Histopathology confirmed a non-inflamed appendix with an incidental finding of a “sessile serrated lesion without conventional dysplasia”; however, all margins were clear.


Rene Jacques Croissant de Garengeot first described the presence of the vermiform appendix in a femoral hernia sac in 1731 [1].

De Garengeot’s hernia is a rare entity, and is seen more frequently in females than in males, by a ratio of 3:1.

The incidence of this disease is estimated to be 0.9% during femoral hernia repairs [4] and the mean age of patients with this condition is 55 years [5].

Many theories have been suggested for the pathogenesis of de Garengeot’s hernia. The most widely accepted is the congenital theory, where pelvic localization of the appendix and a rigid femoral ring predispose to its development [6]. The evolution of inflammation in the appendix is thought to be secondary to the engagement of the appendix in the hernia sac.

Although there are occasional cases diagnosed pre-operatively, typically the appendix is found incidentally during repair without any pre-operative signs or symptoms as in the case presented [7].

The clinical picture of this condition is one of incarcerated femoral hernia and includes vague abdominal pain and tenderness and an erythematous groin lump. The signs of appendicitis are overshadowed by a tight femoral hernia neck and pelvic rigidity; this anatomical feature prevents the spread of inflammation to the peritoneal cavity [8].

Plain film of the abdomen does not aid in the diagnosis of de Garengeot’s hernia. The condition is usually diagnosed intra-operatively as in this study; however, computed tomography (CT) and ultrasound have been successfully used for pre-operative evaluation. CT has been reported to have 98% specificity and sensitivity for confirming or excluding appendicitis in Garengeot’s hernia [9].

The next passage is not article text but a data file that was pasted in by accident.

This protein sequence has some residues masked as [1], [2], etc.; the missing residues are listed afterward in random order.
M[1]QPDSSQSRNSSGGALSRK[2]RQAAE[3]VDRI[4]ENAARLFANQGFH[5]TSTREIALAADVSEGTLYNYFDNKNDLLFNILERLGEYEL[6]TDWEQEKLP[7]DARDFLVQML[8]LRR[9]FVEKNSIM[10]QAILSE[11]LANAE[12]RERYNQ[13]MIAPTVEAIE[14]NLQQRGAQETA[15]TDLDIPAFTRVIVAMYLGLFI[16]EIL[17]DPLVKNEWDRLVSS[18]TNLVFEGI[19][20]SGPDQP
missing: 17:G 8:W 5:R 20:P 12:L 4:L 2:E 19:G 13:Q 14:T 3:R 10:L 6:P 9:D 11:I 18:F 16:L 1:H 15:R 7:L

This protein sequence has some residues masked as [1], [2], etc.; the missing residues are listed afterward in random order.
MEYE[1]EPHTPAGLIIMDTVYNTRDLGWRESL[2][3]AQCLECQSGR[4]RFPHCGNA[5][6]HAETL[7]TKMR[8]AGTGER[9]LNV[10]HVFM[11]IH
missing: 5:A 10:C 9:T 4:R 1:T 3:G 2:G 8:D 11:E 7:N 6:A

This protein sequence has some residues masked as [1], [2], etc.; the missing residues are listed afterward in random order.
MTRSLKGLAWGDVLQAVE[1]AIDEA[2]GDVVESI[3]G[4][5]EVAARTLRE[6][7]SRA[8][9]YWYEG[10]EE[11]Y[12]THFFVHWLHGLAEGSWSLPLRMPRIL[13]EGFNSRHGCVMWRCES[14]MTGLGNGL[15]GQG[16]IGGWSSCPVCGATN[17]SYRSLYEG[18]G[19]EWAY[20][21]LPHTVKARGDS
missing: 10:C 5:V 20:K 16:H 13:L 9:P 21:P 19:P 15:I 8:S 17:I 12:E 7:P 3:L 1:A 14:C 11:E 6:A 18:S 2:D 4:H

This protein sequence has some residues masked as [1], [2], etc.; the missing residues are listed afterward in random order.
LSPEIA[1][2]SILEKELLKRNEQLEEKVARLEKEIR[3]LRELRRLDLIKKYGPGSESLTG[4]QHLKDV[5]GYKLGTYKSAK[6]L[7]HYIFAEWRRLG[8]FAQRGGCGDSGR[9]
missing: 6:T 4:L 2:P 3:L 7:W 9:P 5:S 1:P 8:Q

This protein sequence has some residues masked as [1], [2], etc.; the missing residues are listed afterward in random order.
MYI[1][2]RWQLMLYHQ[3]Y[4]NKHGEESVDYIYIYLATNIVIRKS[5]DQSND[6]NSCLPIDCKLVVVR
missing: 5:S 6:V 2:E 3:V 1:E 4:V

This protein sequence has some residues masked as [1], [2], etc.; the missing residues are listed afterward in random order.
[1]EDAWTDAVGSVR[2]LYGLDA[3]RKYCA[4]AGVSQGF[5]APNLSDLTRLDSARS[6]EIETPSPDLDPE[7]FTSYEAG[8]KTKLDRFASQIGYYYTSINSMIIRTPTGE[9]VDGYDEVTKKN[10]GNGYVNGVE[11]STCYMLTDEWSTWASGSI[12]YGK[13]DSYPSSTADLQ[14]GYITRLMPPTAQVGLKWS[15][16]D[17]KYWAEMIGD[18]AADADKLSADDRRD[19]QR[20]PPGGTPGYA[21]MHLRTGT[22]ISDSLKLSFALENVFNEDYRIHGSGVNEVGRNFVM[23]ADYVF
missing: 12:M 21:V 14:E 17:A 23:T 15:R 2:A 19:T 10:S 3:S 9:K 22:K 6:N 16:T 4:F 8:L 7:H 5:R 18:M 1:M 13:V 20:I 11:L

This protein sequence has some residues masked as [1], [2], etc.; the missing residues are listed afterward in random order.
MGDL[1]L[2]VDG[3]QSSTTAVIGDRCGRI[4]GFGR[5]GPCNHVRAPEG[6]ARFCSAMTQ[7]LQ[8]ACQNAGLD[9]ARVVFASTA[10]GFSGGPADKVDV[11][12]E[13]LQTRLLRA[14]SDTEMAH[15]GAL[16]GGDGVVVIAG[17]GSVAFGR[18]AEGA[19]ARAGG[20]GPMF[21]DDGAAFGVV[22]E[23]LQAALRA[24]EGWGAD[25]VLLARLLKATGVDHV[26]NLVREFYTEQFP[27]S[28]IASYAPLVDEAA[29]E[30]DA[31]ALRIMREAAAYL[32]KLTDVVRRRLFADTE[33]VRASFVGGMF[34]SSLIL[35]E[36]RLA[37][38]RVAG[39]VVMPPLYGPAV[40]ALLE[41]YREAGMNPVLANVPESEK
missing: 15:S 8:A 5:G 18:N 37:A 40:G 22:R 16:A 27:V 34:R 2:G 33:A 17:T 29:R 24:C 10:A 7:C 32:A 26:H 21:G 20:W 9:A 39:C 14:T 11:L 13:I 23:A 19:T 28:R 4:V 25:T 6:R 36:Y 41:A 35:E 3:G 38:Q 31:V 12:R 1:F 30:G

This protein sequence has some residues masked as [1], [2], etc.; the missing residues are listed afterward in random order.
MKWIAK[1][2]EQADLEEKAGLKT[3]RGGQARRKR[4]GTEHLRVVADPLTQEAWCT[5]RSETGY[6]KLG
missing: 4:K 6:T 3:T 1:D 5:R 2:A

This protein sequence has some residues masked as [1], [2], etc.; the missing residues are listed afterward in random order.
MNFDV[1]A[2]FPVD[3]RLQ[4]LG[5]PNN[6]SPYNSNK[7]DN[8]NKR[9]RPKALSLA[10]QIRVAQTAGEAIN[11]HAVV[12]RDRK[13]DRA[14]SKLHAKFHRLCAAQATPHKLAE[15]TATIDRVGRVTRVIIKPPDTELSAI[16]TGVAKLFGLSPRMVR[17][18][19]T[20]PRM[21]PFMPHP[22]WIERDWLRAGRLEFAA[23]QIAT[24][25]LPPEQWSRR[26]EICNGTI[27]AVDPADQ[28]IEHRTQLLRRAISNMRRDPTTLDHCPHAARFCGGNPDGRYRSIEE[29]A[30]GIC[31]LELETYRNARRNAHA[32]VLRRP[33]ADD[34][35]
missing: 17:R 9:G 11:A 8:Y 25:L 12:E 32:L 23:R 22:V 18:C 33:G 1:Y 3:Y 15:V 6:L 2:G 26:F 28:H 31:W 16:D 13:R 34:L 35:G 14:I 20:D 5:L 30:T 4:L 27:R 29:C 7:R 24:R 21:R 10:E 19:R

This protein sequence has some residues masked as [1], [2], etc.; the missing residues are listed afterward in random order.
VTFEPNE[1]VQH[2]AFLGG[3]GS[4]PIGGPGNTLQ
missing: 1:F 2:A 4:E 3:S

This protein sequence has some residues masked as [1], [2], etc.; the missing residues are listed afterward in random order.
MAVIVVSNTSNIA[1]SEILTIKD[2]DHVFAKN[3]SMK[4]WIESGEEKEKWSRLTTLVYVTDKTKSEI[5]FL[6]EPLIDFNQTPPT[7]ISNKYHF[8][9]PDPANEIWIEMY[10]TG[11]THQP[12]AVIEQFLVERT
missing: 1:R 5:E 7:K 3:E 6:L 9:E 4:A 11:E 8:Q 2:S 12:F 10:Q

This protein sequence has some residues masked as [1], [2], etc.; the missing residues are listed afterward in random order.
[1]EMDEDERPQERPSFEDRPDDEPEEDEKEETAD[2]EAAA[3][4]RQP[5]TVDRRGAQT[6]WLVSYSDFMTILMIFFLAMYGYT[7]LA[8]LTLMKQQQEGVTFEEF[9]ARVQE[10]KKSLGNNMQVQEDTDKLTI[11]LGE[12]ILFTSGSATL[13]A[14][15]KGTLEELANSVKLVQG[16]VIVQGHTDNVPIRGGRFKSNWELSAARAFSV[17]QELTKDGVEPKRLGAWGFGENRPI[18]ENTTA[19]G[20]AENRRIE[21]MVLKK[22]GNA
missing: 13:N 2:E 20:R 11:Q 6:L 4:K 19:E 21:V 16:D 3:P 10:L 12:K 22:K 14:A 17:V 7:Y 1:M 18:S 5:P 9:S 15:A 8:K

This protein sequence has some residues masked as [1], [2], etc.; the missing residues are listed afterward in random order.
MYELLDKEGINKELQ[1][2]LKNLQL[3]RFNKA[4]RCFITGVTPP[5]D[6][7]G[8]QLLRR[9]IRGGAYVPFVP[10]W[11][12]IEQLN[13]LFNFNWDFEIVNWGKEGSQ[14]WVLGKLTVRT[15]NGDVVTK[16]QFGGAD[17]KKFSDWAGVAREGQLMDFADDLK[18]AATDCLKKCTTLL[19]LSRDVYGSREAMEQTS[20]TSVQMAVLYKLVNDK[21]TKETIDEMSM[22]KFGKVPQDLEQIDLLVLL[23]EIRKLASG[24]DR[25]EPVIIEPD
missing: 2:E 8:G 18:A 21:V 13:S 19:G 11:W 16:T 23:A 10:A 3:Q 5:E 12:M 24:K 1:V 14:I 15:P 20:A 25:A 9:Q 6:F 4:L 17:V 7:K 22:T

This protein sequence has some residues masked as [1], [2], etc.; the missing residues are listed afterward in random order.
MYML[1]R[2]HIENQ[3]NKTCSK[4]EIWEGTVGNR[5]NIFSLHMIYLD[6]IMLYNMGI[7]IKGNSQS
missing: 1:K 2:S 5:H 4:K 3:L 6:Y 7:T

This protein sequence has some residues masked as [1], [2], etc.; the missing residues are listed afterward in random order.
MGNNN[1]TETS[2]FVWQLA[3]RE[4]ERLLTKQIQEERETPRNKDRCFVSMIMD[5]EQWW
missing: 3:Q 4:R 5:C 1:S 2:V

The treatment of choice for de Garengeot’s hernia is emergency surgery, with simultaneous appendicectomy through the hernia incision and primary hernia repair [1]. A low Lockwood approach, as performed in this case provides adequate exposure for both the femoral canal exploration and intra-abdominal access; however, alternative approaches, such as Cooper’s ligament repair and a pre-peritoneal approach have been described in the literature [10].

Once the appendicectomy has been performed, the surgeon must decide how best to fix the femoral hernia. A prosthetic mesh should be avoided in a contaminated field due to the obvious risk of infection but a few reports have described mesh repair even in the presence of an inflamed appendix with no post-operative infection [11].

The risk versus benefit of mesh repair must be considered especially in cases with large hernia defects to reduce the risk of hernia recurrence; however, if the appendix has perforated, the use of mesh for repair of the hernia defect is contraindicated.

Recent studies have supported prosthetic mesh repair, as there is less recurrence of the hernia and no increased rate of wound infection but only in the absence of appendiceal perforation or abscess formation. In the presence of perforation or abscess, the femoral hernia is repaired with non-absorbable sutures and the increased risk of hernia recurrence is accepted [6].

The most common complication of de Garengeot’s hernia repair is wound infection with a rate reaching 29%. Some cases of necrotizing fasciitis and even death have been reported but these are most likely related to the delay in diagnosis and the older age and other co-morbidities of these patients [6].


Although the incidence of de Garengeot’s hernia is extremely low, its possibility must be considered in cases of femoral hernia and systemic signs of inflammation given the lack of abdominal signs of appendicitis as this is a serious and potentially lethal complication and always requires emergency surgery.

CT can be useful in the diagnosis of de Garengeot’s hernia in the absence of clinical signs of appendicitis but this should not cause any delay in the surgical management of this condition.

Early clinical diagnosis and surgical intervention are the best way to reduce the potential complications of this condition. Appendicectomy with mesh-free hernia repair is an acceptable treatment for de Garengeot’s hernia but in cases of large hernia defects or in older patients, mesh repair of the hernia can be considered but only in the absence of perforation.



Conflicts of Interest

We have no conflict of interest to declare.